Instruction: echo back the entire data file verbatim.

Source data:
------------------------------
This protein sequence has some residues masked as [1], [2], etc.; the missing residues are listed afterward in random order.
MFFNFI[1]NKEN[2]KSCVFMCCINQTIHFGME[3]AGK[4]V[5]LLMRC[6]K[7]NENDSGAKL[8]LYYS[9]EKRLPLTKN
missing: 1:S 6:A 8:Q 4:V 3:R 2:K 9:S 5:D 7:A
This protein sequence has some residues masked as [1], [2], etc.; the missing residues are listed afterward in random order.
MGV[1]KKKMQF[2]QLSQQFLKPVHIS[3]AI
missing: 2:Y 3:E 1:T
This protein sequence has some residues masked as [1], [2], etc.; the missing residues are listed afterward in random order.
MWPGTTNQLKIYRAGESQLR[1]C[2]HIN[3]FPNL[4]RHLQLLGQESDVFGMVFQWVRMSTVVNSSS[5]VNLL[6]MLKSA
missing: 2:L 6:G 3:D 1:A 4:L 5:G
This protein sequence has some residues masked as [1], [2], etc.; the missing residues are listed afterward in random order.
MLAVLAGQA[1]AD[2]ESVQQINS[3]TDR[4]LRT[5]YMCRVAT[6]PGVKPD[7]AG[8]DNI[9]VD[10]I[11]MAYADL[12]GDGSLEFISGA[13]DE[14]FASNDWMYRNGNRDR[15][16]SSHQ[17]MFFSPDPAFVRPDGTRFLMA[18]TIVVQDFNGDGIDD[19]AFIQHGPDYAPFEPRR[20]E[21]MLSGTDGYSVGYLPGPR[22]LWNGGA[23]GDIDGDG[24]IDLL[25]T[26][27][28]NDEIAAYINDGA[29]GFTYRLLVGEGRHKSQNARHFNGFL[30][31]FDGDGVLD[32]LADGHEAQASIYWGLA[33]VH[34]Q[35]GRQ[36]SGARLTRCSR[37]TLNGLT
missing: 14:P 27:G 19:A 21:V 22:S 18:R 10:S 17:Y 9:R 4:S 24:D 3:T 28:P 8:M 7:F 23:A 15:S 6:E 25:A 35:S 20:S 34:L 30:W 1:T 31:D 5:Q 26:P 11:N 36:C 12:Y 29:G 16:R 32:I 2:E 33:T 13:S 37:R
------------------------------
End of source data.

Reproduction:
This protein sequence has some residues masked as [1], [2], etc.; the missing residues are listed afterward in random order.
MFFNFI[1]NKEN[2]KSCVFMCCINQTIHFGME[3]AGK[4]V[5]LLMRC[6]K[7]NENDSGAKL[8]LYYS[9]EKRLPLTKN
missing: 1:S 6:A 8:Q 4:V 3:R 2:K 9:S 5:D 7:A
This protein sequence has some residues masked as [1], [2], etc.; the missing residues are listed afterward in random order.
MGV[1]KKKMQF[2]QLSQQFLKPVHIS[3]AI
missing: 2:Y 3:E 1:T
This protein sequence has some residues masked as [1], [2], etc.; the missing residues are listed afterward in random order.
MWPGTTNQLKIYRAGESQLR[1]C[2]HIN[3]FPNL[4]RHLQLLGQESDVFGMVFQWVRMSTVVNSSS[5]VNLL[6]MLKSA
missing: 2:L 6:G 3:D 1:A 4:L 5:G
This protein sequence has some residues masked as [1], [2], etc.; the missing residues are listed afterward in random order.
MLAVLAGQA[1]AD[2]ESVQQINS[3]TDR[4]LRT[5]YMCRVAT[6]PGVKPD[7]AG[8]DNI[9]VD[10]I[11]MAYADL[12]GDGSLEFISGA[13]DE[14]FASNDWMYRNGNRDR[15][16]SSHQ[17]MFFSPDPAFVRPDGTRFLMA[18]TIVVQDFNGDGIDD[19]AFIQHGPDYAPFEPRR[20]E[21]MLSGTDGYSVGYLPGPR[22]LWNGGA[23]GDIDGDG[24]IDLL[25]T[26][27][28]NDEIAAYINDGA[29]GFTYRLLVGEGRHKSQNARHFNGFL[30][31]FDGDGVLD[32]LADGHEAQASIYWGLA[33]VH[34]Q[35]GRQ[36]SGARLTRCSR[37]TLNGLT
missing: 14:P 27:G 19:A 21:V 22:S 18:R 10:S 17:Y 9:R 4:S 24:D 3:T 28:P 8:M 7:F 23:A 15:S 6:E 25:A 35:S 20:S 34:L 30:W 1:T 31:D 5:Q 26:P 11:N 36:C 12:Y 29:G 16:R 32:I 2:E 33:T 13:S 37:R